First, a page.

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NO MORE VICTIMS: New Program Helps Teens not to Follow in Their Parents Footsteps

Ten million children in the United States have had a mother or father in prison at some point in their lives, according to a recent article in U.S. News and World Report. These children are eight times more likely to be incarcerated themselves one day. Normally, a high school like M.B. Smiley in Houston, where approximately 40 percent of the students have parents who are or have been incarcerated, would be in serious trouble, but a new program has been working to relieve the extra burden these teens face and keep them out of prison.

No More Victims, established in 1993 by a former parole officer, acknowledges the trauma experienced by many school children with parents in prison, providing support in an effort to stop the cycle that lands generation after generation behind bars.

Each class begins with an open session in which students can share worries or news about their parent. The class is heavy on role playing to help students learn to communicate effectively and deal with an impending meeting with their father or mother. The teachers invite speakers to class who have broken out of the cycle: rappers, professional athletes and business owners, among others. No More Victims also provides food, clothing, and school supplies, as well as weekly support sessions with parents and guardians.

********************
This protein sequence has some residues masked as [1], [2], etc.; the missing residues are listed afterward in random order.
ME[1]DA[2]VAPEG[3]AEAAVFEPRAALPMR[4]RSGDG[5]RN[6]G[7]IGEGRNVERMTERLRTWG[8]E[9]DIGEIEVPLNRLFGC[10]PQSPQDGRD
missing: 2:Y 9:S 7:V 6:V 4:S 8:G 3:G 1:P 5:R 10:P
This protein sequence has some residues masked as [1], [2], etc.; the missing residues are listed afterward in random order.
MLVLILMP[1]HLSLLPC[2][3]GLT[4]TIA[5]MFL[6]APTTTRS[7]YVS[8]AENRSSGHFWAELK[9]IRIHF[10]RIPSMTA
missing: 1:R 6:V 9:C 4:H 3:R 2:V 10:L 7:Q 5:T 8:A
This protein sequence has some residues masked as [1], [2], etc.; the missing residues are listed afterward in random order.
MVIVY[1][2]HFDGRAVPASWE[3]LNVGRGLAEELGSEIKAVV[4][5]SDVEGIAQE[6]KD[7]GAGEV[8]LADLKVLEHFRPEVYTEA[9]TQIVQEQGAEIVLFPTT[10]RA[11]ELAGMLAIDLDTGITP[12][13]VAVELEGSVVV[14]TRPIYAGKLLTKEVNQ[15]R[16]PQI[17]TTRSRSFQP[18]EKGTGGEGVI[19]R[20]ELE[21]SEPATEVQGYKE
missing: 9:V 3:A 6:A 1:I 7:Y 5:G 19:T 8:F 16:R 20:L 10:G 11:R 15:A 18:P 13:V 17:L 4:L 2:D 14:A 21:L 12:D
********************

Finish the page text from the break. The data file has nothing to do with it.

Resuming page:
Attending No More Victims classes is voluntary, and at first many children were reluctant to show up and admit that one or more of their parents was in prison. However, the supportive atmosphere has won over many students; in fact, almost 10 percent of the school attends the class on a semi-regular basis. Since the program’s inception, teachers have noted positive changes in students, particularly in improved attendance.

No More Victims is funded by grants from the Hogg Foundation and the Houston Endowment and operates with five full-time staff members. In addition to reaching students, No More Victims has a reciprocal program in correctional facilities to help mothers and fathers understand how their choices and behavior impact their children.

Read more about No More Victims.
U.S. News and World Report article

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